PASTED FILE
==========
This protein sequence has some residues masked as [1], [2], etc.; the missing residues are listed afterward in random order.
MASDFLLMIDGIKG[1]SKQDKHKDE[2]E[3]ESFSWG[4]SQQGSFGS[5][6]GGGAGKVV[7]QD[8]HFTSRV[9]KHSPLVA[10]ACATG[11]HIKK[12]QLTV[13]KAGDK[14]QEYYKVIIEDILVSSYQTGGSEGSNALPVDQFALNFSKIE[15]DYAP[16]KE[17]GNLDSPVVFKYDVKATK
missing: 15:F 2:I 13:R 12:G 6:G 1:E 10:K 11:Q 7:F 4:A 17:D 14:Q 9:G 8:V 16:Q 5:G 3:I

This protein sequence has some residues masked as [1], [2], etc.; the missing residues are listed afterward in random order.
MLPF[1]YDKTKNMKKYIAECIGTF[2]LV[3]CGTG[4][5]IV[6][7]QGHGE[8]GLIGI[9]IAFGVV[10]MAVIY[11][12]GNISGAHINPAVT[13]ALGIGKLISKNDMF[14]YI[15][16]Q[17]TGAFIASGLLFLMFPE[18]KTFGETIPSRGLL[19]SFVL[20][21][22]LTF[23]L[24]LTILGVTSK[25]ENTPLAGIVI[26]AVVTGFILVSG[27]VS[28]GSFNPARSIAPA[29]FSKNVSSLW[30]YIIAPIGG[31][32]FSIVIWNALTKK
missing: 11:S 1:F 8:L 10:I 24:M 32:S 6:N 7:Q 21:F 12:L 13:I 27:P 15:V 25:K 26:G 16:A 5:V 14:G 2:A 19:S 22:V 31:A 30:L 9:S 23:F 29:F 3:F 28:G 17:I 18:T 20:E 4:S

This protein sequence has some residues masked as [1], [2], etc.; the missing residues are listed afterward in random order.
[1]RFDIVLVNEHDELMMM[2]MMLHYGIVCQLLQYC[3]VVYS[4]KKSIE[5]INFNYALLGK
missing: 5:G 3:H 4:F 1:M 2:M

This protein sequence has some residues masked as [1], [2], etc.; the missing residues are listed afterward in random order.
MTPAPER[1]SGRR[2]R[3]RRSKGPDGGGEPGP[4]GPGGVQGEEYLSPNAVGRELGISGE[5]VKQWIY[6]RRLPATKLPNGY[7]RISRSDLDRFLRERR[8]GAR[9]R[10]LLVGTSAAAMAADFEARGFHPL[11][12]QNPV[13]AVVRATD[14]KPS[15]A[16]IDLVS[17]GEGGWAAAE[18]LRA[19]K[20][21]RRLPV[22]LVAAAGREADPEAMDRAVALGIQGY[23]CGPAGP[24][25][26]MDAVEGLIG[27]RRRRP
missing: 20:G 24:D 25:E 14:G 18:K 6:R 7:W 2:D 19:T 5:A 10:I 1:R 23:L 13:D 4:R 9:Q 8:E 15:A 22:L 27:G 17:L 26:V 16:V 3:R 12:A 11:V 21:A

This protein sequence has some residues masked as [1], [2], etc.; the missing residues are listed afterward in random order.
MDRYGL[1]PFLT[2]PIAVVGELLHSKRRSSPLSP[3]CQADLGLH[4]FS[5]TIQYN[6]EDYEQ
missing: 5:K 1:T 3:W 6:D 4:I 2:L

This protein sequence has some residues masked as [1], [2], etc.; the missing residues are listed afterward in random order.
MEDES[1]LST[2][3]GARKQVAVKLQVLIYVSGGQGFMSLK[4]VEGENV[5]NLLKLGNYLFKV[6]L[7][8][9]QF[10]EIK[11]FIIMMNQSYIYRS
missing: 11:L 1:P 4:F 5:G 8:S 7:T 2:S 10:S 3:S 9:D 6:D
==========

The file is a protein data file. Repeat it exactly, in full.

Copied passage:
This protein sequence has some residues masked as [1], [2], etc.; the missing residues are listed afterward in random order.
MASDFLLMIDGIKG[1]SKQDKHKDE[2]E[3]ESFSWG[4]SQQGSFGS[5][6]GGGAGKVV[7]QD[8]HFTSRV[9]KHSPLVA[10]ACATG[11]HIKK[12]QLTV[13]KAGDK[14]QEYYKVIIEDILVSSYQTGGSEGSNALPVDQFALNFSKIE[15]DYAP[16]KE[17]GNLDSPVVFKYDVKATK
missing: 15:F 2:I 13:R 12:G 6:G 1:E 10:K 11:Q 7:F 4:A 17:D 14:Q 9:G 8:V 16:Q 5:G 3:I

This protein sequence has some residues masked as [1], [2], etc.; the missing residues are listed afterward in random order.
MLPF[1]YDKTKNMKKYIAECIGTF[2]LV[3]CGTG[4][5]IV[6][7]QGHGE[8]GLIGI[9]IAFGVV[10]MAVIY[11][12]GNISGAHINPAVT[13]ALGIGKLISKNDMF[14]YI[15][16]Q[17]TGAFIASGLLFLMFPE[18]KTFGETIPSRGLL[19]SFVL[20][21][22]LTF[23]L[24]LTILGVTSK[25]ENTPLAGIVI[26]AVVTGFILVSG[27]VS[28]GSFNPARSIAPA[29]FSKNVSSLW[30]YIIAPIGG[31][32]FSIVIWNALTKK
missing: 11:S 1:F 8:L 10:I 24:M 32:S 6:N 7:Q 21:F 12:L 13:I 27:P 15:V 25:K 26:G 16:A 5:V 14:G 2:A 19:S 22:V 31:A 30:L 9:S 23:F 29:F 3:F 28:G 17:I 18:T 20:E 4:S

This protein sequence has some residues masked as [1], [2], etc.; the missing residues are listed afterward in random order.
[1]RFDIVLVNEHDELMMM[2]MMLHYGIVCQLLQYC[3]VVYS[4]KKSIE[5]INFNYALLGK
missing: 5:G 3:H 4:F 1:M 2:M

This protein sequence has some residues masked as [1], [2], etc.; the missing residues are listed afterward in random order.
MTPAPER[1]SGRR[2]R[3]RRSKGPDGGGEPGP[4]GPGGVQGEEYLSPNAVGRELGISGE[5]VKQWIY[6]RRLPATKLPNGY[7]RISRSDLDRFLRERR[8]GAR[9]R[10]LLVGTSAAAMAADFEARGFHPL[11][12]QNPV[13]AVVRATD[14]KPS[15]A[16]IDLVS[17]GEGGWAAAE[18]LRA[19]K[20][21]RRLPV[22]LVAAAGREADPEAMDRAVALGIQGY[23]CGPAGP[24][25][26]MDAVEGLIG[27]RRRRP
missing: 20:G 24:D 25:E 14:G 18:K 6:R 7:W 2:D 19:T 5:A 10:I 1:R 23:L 13:D 4:R 9:Q 8:E 15:A 22:L 27:G 17:L 26:V 16:V 3:R 12:A 11:V 21:A

This protein sequence has some residues masked as [1], [2], etc.; the missing residues are listed afterward in random order.
MDRYGL[1]PFLT[2]PIAVVGELLHSKRRSSPLSP[3]CQADLGLH[4]FS[5]TIQYN[6]EDYEQ
missing: 5:K 1:T 3:W 6:D 4:I 2:L

This protein sequence has some residues masked as [1], [2], etc.; the missing residues are listed afterward in random order.
MEDES[1]LST[2][3]GARKQVAVKLQVLIYVSGGQGFMSLK[4]VEGENV[5]NLLKLGNYLFKV[6]L[7][8][9]QF[10]EIK[11]FIIMMNQSYIYRS
missing: 11:L 1:P 4:F 5:G 8:S 7:T 2:S 10:S 3:S 9:D 6:D